NGOs working to save migrants attempting to cross the Mediterranean are colluding with people smugglers, an Italian prosecutor has told La Stampa.
Speaking with the Italian daily, Sicily-based Carmelo Zuccaro said the charities are in direct contact with trafficking gangs in Libya by phone. Some are even using lamps while at sea to attract smugglers’ vessels to safety and advising traffickers to turn off their transponders so as their activities cannot be tracked by authorities, he claimed.
Zuccaro gave no details of evidence he has to back his allegations, and said he was unsure as to whether the information could be used during a trial.
“For the suspect [NGOs], we must understand what they do; for the good ones, instead one must ask if it’s right and normal that European governments leave the task of deciding how and where to intervene in the Mediterranean to them,” Zuccaro said.
La Stampa said Italian prosecutors are investigating whether newly-formed charities operating rescue boats just outside Libyan waters are being funded by people smuggling gangs keen to ensure migrants who have paid thousands of euros to reach Europe make it Italy.
Zuccaro’s comments come as NGOs operating rescue boats in the Mediterranean are facing increasing scrutiny of their work, which Frontex has described as tantamount to a “taxi” service to Europe.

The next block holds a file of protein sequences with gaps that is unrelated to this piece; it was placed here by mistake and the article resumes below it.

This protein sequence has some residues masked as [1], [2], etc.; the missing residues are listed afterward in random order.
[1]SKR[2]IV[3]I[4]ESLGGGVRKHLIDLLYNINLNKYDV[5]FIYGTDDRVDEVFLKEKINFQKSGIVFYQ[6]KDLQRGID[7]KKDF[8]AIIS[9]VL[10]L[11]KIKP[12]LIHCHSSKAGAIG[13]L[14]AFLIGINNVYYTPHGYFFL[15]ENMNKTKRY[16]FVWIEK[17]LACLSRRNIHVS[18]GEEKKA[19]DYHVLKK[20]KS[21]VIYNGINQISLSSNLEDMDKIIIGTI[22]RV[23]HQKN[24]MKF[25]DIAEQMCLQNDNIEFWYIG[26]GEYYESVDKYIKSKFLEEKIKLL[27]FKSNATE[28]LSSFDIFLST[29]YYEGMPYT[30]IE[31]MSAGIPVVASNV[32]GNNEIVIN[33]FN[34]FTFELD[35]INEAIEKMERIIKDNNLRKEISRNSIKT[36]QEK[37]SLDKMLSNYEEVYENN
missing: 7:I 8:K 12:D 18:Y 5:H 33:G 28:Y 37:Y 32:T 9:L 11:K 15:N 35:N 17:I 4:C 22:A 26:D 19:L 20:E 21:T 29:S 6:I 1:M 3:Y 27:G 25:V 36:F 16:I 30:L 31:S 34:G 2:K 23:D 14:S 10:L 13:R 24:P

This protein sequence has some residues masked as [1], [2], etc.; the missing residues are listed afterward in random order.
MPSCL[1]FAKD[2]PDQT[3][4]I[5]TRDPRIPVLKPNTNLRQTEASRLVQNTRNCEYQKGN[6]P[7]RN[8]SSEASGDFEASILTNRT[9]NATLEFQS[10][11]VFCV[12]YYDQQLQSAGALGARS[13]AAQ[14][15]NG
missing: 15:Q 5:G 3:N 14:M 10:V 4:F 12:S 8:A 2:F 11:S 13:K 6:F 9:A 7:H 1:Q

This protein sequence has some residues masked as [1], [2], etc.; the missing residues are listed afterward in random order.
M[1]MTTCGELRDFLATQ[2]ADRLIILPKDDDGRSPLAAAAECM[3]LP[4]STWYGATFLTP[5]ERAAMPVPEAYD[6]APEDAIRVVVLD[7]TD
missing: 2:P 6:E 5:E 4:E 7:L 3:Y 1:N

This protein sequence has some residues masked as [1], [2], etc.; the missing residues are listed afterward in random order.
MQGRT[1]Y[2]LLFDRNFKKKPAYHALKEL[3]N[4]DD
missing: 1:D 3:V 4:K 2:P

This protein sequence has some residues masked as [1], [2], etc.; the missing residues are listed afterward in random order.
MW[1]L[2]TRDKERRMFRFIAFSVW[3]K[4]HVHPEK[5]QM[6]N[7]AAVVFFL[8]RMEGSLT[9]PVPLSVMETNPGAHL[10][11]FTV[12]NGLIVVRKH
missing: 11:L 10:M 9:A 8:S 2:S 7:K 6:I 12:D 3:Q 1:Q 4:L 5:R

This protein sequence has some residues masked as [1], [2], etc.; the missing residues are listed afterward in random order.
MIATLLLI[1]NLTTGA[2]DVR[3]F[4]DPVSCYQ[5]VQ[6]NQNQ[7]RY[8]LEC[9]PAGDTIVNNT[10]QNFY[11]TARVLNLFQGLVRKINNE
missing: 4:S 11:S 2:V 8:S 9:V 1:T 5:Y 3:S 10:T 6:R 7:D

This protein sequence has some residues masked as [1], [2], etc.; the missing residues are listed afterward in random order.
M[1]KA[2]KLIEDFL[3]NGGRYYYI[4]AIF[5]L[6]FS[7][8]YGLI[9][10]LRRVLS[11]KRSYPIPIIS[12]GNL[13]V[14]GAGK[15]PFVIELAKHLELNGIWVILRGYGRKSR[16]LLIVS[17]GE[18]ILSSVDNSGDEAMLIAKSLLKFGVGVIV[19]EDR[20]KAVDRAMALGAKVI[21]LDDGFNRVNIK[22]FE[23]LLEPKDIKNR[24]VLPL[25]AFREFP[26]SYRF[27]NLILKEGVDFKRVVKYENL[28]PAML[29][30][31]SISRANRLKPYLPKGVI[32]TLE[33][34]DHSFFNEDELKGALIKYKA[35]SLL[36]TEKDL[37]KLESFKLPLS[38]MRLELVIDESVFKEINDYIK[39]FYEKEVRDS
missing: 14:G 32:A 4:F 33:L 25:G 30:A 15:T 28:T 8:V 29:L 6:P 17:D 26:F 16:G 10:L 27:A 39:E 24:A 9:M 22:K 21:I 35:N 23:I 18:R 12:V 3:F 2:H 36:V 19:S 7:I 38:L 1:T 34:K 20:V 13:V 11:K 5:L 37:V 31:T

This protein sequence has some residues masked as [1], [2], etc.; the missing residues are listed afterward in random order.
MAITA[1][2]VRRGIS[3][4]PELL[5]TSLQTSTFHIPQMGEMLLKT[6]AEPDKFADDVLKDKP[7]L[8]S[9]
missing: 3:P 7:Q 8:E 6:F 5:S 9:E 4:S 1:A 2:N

In an interview with German daily Die Welt in February, Frontex boss Fabrice Leggeri said: “[We] must avoid supporting the business of criminal networks and traffickers in Libya through European vessels picking up migrants ever closer to the Libyan coast.
“This leads traffickers to force even more migrants on to unseaworthy boats with insufficient water and fuel than in previous years.”
It has been claimed that trafficking gangs often launch unseaworthy vessels overloaded with migrants in the knowledge that they will most likely be picked up by NGO rescue boats before they either run out of fuel or capsize.
In December last year, the Financial Times published details of a confidential Frontex report that highlighted concerns over NGOs’ links to smuggling gangs. The report claimed the EU’s border agency was aware of evidence that suggested charities were offering traffickers “clear indications before departure on the precise direction to be followed in order to reach the NGOs’ boats”.
Charities working in the region have consistently denied allegations that they work with people smugglers, empathising that their sole aim is to save lives. “More would die if we weren’t there,” Migrant Offshore Aid Station (MOAS) cofounder Chris Catrambone was quoted as saying by the UK’s Daily Telegraph.
Separately, the UN Refugee Agency (UNHCR) has said over 1,000 migrants have drowned in the Mediterranean so far this year, a benchmark that was not reached until the end of May in 2016.